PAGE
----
I’m always making choices as an actor, and I’m very detailed in my work. I research way more than shooting hours allow. I start my work the moment I’m cast, and I start assembling research materials, images, and music, you name it, because I respect the work that much. I’m a character actor, so I need to do all this detailing so then it can look like the work isn’t there. That’s my job, I believe. I don’t want people to see the work, I just want to detail it so much and do all that work so it feels like someone’s just being. I also put a bit of my soul into it. And to be open to the event, to just do all the work so then it’s like breath. That’s what I hope to do. I realized that’s probably why people can see it as something that is quite holistic, trying to communicate my soul through these words in this moment. And I think that’s when I feel like I’ve achieved something that is useful. I think that’s the intention, at least.

And then you get a response like I got over the past week for Euphoria. It’s really lovely because I think the intent is clear: to remedy our souls, to become better people, to reach out to each other. That’s the intention I have in a lot of my characters, even in characters that I feel like I’m playing off the wall in Zola and Candyman. But I think that they’re essentially trying to do the same thing, trying to bring something that’s fragile, human, and complex. I always try to find almost the weirdest version of a character. They have to have some intricacies, something special about them. I never want to just play the first pass of the version, I wanted to go for the thirtieth pass of it. to make them more complex and human.

You’ve repeatedly described the Euphoria episode as a “sermon,” which is interesting. At least, to my ear, that implies something designed to make you act because it moves you in a spiritual way. What would you hope people do after watching?

Well, I had a producer call me yesterday after she saw it. She said, “I’m sitting in my bed sobbing because it helped me understand my brother who died from this disease.” She said she felt she had no words, and at times, possibly no compassion. She said, “I’m crying for all of us, for him, and the loss of him. Crying for myself and our family. Thank you.” I got on the phone immediately with her, and we cried together. I cried because I think my intention was clear, and she let me know that it was true and clear. That was the intention, which was to shine a light on this terrible disease of addiction and how we need to reexamine it.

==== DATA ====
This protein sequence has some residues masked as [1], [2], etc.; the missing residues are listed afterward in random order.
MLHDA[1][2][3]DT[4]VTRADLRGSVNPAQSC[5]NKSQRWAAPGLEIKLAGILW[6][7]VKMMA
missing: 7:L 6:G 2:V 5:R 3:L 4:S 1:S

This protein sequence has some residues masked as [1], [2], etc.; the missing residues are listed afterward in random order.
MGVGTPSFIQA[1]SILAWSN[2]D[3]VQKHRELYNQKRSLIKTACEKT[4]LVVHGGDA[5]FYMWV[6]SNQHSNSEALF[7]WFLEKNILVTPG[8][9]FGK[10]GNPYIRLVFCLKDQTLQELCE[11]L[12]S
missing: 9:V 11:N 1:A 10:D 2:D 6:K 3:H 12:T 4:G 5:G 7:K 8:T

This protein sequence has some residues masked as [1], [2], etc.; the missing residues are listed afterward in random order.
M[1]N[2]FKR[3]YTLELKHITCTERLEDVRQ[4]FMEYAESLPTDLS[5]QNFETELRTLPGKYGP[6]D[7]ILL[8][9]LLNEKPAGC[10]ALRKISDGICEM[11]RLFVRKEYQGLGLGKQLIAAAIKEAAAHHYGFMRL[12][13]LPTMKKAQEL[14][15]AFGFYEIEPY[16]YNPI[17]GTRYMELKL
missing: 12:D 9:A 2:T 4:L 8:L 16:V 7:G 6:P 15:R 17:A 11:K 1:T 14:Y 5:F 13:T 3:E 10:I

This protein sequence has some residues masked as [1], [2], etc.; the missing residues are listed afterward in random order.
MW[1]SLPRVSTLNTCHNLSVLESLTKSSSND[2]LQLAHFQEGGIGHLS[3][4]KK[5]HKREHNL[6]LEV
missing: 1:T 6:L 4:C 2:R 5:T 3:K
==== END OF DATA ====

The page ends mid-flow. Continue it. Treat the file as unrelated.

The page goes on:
The episode’s raising questions about redemption, for yourself and for others, and become a bit more human again. I thought it was perfect words for everything in my heart as I’ve experienced this year. I know, whether or not people can really give word to it, that it’s actually on their minds too. This is a conversation that everyone wants to have, in some way. You want to sit across from a table and have a very difficult conversation about something that’s going to bring you closer together and make everyone a bit more human, a little less angry, and a bit more hopeful. So that’s why I considered it a sermon. That’s what it felt like to me, except I wanted to have that breadth and ease, and so did Zendaya. It feels like a ballet, and then sometimes it feels like a sparring match. But underneath it is some trepidatious material where you can go into deep into a vortex, or you can look to the light as well.

I think that’s ultimately what [Euphoria creator Sam Levinson] has written. I think he’s given us words for us to have an examination of the soul of America, to be very honest. That’s exactly the way I took it. I thought, “Oh, this guy is speaking to all the pitfalls in American culture, politics, race right now.” And the character of Ali says, “you”—like he says, “You’re sick. You keep feeding yourself with the same poison, and then wondering why you’re sick.” I know consciously, in my mind, I’m saying “you” as in Zendaya’s Rue character. But I’m actually speaking to the viewer; I’m speaking to whoever’s watching it. I feel like it’s a quiet sermon. At that moment, I believe, Ali’s not only doing the work as a recovering addict and sponsor, he’s doing the work as a therapist and a priest who’s just trying to give you some real hard words for you to just think about your choices and your life to get better and heal. He’s giving you the real truth, and it’s always peppered with, “I believe you can do it, because if I did it, you can.”

I think that’s what we all need right now. I think that’s why it’s so emotional. Because you need somebody to reach out to you right now. We’ve all been going through the worst times of our lives. You see somebody to reach out and say, “It’s gonna be okay, and I’m here with you. But let’s be honest, let’s do the work together. Let’s stick it out, and we can get better.” I think that’s why people have responded like they have. They need it.

Marshall Shaffer

Marshall Shaffer is a New York-based film journalist. His interviews, reviews, and other commentary on film also appear regularly in Slashfilm, Decider, and Little White Lies.